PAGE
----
Organic Syntheses, Coll. Vol. 1, p.82 (1941); Vol. 7, p.6 (1927).
In a 3-l. round-bottomed flask
are placed 750 g. (8.1 moles) of aniline (Note 1)
and 1 kg. (8.2 moles) of benzoic acid
. When about two-thirds of the benzoic acid
is in the flask the mixture is melted to make room for the rest. The flask is placed in a large oil bath
and connected to a condenser
for distillation. The temperature of the oil is raised quickly to 180–190°, at which point distillation starts. The bath is held at this temperature until practically no more aniline
and water distil (about two hours), and then the temperature is slowly raised to 225° and maintained at this temperature until no further distillation takes place (one to two hours). The oil bath is now removed and the contents of the flask are allowed to cool below 180° and 550 g. (5.9 moles) of aniline
is added. The distillations at 190° and 225° are repeated (about six hours). The hot mixture is poured into two 20-cm. evaporating dishes
(Hood) and is allowed to cool. The crude product weighs 1600–2000 g.
, depending on the amount of aniline
The purplish-gray solid is ground (Note 2)
in a large mortar
and is poured with vigorous stirring into a 12-l. (3-gallon) crock
containing 6 l. of approximately normal hydrochloric acid
(5.5 l. of water and 500 cc. of concentrated hydrochloric acid
). The stirring is continued for one hour after all the benzanilide
has been added, and then the solid is filtered on a 20-cm. Büchner funnel
. The process of stirring with acid and filtering is repeated twice to remove the excess of aniline
. The solid is stirred for two hours with 6 l. of water and is filtered. It is stirred for one hour with 6 l. of normal sodium hydroxide
solution to remove the excess of benzoic acid
and is then filtered. The stirring with alkali and filtering is repeated. The solid is next stirred for two hours with 7 l. of water and is filtered, sucked dry, and air-dried overnight on paper.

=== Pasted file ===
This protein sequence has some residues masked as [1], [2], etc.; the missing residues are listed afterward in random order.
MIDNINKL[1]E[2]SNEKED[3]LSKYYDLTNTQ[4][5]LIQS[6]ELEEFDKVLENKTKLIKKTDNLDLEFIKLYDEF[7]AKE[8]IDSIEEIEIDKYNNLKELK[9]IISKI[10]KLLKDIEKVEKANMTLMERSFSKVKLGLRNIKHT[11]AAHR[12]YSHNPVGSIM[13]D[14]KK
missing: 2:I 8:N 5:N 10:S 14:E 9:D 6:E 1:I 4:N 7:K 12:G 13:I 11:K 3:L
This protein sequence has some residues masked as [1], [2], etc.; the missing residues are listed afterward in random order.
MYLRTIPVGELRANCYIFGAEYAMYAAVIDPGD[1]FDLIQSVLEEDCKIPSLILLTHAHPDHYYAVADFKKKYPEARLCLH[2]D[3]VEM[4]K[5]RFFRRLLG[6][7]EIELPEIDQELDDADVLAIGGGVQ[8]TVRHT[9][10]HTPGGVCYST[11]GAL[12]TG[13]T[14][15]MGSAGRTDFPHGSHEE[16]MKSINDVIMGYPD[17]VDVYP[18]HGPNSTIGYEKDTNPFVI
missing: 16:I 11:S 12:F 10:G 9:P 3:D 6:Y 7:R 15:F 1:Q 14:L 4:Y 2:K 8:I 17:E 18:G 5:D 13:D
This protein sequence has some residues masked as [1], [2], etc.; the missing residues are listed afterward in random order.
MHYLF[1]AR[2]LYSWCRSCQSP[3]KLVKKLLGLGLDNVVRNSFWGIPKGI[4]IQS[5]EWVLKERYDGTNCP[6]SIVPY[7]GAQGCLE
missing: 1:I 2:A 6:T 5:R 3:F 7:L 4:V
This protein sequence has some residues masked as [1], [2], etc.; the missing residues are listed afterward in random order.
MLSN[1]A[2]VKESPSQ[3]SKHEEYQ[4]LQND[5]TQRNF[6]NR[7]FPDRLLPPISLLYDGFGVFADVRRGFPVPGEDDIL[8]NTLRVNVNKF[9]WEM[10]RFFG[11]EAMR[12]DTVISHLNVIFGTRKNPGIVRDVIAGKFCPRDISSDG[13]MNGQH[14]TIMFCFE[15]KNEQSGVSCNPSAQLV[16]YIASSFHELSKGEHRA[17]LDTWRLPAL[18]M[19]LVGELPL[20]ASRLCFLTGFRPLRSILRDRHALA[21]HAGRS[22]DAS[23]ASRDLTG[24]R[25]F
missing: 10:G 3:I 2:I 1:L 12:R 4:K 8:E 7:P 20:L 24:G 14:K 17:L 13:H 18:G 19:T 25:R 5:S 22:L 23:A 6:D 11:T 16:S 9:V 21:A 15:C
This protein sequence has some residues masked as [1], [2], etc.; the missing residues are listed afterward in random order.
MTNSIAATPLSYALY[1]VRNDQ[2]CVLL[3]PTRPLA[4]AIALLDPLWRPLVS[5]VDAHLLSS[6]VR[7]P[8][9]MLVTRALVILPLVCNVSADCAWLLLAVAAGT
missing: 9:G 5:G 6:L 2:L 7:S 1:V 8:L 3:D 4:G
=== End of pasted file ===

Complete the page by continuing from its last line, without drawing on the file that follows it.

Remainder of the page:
After drying on paper the purplish solid is dried to constant weight in three 20-cm. evaporating dishes at 90–100° (about two days) and is then repowdered. The product is light purplish-gray and weighs 1270–1325 g.
per cent of the theoretical amount). It melts at 157–160°
. The product is pure enough for use in the preparation of p-dimethylaminobenzophenone (p. 217)
and for most synthetic purposes. When 100 g. of benzanilide
is dissolved in 750 cc. of hot alcohol (Note 3)
and the solution is boiled with about 10 g. of decolorizing carbon (Norite)
, filtered, and cooled at 10° overnight, 80–86 g.
of an almost colorless product melting at 160–161°
separates. A second crystallization from alcohol using decolorizing carbon
gives a white product with approximately the same loss in the mother liquors as in the first crystallization.
The ordinary "pure" aniline
of commerce gives as good yields and as pure a product as redistilled aniline
Very little of the solid fails to go into solution. The hot solution must be filtered rapidly as the benzanilide
This preparation is referenced from:
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